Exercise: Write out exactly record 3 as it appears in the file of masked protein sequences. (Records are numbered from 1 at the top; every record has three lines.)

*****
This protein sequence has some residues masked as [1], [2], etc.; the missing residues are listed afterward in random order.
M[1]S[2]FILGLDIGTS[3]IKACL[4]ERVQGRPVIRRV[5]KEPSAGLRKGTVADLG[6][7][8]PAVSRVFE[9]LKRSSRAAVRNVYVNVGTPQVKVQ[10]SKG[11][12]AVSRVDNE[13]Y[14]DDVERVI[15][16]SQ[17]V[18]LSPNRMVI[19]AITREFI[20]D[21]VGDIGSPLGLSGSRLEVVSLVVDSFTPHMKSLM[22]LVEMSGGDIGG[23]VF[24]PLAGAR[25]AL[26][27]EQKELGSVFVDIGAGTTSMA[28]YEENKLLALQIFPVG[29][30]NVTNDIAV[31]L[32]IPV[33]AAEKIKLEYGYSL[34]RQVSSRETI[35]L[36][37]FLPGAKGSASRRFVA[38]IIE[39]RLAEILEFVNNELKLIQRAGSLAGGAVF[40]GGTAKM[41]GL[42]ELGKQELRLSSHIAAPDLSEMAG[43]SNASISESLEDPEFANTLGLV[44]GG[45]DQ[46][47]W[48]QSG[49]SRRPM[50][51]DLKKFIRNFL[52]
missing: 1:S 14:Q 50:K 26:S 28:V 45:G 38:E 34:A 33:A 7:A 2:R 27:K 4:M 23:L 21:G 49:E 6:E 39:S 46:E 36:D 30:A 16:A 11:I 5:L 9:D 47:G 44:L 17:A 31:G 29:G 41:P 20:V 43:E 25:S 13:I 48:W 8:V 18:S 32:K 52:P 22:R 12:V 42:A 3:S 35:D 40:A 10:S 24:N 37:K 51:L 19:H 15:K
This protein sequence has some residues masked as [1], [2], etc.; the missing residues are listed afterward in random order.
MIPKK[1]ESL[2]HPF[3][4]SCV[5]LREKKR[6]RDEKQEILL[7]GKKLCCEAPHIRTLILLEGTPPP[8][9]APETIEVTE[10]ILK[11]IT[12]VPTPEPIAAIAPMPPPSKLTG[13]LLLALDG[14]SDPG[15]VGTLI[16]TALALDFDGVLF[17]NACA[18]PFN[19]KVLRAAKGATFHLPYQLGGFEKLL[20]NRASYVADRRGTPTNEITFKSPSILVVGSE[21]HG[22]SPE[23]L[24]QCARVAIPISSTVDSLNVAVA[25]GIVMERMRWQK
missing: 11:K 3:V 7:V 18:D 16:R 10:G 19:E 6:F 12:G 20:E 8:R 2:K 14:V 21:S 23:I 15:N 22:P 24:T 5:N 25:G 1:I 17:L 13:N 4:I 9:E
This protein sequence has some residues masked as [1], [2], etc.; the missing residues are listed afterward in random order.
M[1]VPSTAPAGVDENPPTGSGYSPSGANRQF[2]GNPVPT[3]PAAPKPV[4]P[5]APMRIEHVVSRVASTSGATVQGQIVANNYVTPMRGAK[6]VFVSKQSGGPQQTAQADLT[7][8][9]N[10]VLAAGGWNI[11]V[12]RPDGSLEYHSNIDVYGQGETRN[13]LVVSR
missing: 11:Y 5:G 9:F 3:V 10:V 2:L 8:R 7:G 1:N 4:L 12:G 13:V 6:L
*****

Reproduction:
This protein sequence has some residues masked as [1], [2], etc.; the missing residues are listed afterward in random order.
M[1]VPSTAPAGVDENPPTGSGYSPSGANRQF[2]GNPVPT[3]PAAPKPV[4]P[5]APMRIEHVVSRVASTSGATVQGQIVANNYVTPMRGAK[6]VFVSKQSGGPQQTAQADLT[7][8][9]N[10]VLAAGGWNI[11]V[12]RPDGSLEYHSNIDVYGQGETRN[13]LVVSR
missing: 11:Y 5:G 9:F 3:V 10:V 2:L 8:R 7:G 1:N 4:L 12:G 13:V 6:L